Thymidine phosphorylase and dihydropyrimidine dehydrogenase expression in hepatocellular carcinoma and metastatic liver cancer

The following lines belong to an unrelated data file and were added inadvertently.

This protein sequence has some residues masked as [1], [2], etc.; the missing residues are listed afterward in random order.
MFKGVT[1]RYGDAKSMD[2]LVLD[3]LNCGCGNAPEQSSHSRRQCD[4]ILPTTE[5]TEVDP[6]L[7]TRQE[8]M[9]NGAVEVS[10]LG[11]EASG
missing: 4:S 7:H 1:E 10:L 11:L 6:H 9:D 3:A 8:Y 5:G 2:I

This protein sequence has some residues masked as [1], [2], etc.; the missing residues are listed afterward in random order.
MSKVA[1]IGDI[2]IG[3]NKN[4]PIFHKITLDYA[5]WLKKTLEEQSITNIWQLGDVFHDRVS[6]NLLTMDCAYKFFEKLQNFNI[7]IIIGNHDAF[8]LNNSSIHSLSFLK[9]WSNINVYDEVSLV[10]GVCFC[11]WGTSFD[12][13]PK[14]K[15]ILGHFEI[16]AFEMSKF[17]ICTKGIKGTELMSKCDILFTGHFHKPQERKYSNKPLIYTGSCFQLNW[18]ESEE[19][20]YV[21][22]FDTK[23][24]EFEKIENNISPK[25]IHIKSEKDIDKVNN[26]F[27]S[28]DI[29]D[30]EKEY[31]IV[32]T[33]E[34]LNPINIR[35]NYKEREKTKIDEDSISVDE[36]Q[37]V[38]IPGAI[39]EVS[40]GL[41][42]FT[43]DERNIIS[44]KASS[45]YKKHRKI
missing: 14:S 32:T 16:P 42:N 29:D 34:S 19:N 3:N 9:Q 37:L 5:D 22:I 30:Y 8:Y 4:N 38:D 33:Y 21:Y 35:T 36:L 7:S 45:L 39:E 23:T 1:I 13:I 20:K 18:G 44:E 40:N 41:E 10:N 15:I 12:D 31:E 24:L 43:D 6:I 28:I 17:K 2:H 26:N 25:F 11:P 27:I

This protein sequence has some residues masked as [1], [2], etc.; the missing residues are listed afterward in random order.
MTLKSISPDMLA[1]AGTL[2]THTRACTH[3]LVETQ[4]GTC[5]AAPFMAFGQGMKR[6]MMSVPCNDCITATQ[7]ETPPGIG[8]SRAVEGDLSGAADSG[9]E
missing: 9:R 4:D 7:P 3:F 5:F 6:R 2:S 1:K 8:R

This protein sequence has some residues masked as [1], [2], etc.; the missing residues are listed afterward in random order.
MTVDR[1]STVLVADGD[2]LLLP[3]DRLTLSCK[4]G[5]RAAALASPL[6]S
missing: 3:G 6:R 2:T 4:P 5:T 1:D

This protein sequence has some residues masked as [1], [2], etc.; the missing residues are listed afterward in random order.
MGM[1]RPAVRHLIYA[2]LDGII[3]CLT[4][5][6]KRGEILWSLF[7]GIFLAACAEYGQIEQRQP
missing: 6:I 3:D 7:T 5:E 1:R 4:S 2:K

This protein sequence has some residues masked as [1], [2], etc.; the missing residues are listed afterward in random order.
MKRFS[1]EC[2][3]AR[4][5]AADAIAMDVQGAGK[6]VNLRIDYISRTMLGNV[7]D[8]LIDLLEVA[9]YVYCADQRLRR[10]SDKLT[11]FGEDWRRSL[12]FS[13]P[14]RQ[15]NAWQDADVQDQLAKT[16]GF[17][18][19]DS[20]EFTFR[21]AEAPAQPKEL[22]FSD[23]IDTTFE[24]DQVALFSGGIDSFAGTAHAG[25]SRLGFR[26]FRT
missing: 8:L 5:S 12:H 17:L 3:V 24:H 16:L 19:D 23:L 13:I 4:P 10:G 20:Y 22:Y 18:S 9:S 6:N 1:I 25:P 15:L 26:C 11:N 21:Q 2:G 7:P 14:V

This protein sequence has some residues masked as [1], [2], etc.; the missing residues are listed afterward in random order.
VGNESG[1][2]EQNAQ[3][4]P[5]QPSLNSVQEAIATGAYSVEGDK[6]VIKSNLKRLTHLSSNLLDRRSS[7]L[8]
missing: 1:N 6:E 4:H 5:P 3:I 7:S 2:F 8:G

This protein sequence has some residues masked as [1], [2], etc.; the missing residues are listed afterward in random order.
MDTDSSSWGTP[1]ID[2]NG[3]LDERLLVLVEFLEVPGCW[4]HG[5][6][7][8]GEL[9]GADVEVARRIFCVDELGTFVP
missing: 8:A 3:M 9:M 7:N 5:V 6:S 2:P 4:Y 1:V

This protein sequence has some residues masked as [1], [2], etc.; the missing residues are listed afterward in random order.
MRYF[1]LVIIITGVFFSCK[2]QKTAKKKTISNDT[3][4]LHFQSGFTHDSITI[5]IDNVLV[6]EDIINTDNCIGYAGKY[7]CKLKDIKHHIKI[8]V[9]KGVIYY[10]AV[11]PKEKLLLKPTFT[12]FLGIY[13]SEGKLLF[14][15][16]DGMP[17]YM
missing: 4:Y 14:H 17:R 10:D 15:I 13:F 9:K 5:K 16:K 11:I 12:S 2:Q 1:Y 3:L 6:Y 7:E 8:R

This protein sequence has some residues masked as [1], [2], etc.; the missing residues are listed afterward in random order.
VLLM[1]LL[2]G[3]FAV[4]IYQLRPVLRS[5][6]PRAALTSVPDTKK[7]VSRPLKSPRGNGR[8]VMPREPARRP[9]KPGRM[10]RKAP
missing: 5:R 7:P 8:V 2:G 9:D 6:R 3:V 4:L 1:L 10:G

Thymidine phosphorylase (TP) and dihydropyrimidine dehydrogenase (DPD) are considered to be key enzymes affecting the prognosis for patients with various cancers. We tried to prove the correlation of TP and DPD expression in hepatocellular carcinoma (HCC) and liver metastasis. We quantified TP and DPD levels by an enzyme-linked immunosorbent assay (ELISA) in the tumor (T) and adjacent normal tissue (N) obtained from 8 HCC patients, and 11 liver metastasis patients together with 9 of their primary cancers. TP levels were higher in the primary cancer, liver metastasis, and HCC compared with each adjacent tissue. TP levels were higher in HCC than in liver metastasis, and TP levels in the adjacent tissues of HCC were also higher than those in adjacent tissues of liver metastasis. TP levels were higher in liver metastasis than in primary cancer, and TP levels in adjacent tissues of liver metastasis were also higher than those in adjacent tissues of primary cancer. However, there were no differences in TP T/N ratio between HCC and liver metastasis, and between primary cancer and liver metastasis. DPD levels were lower in the liver metastasis compared with the adjacent liver tissues, and DPD levels in liver metastasis or its adjacent liver tissues were higher than those in primary cancer or its adjacent tissues. There were no differences in DPD T/N ratio between HCC and liver metastasis, and between primary cancer and liver metastasis. Thus, we demonstrated that TP was highly expressed in liver malignancy. We may be able to increase the success of anticancer chemotherapy for liver malignancy while decreasing the side effects by analysis of T/N ratios in TP, DPD, and TP/DPD in addition to TP expression.
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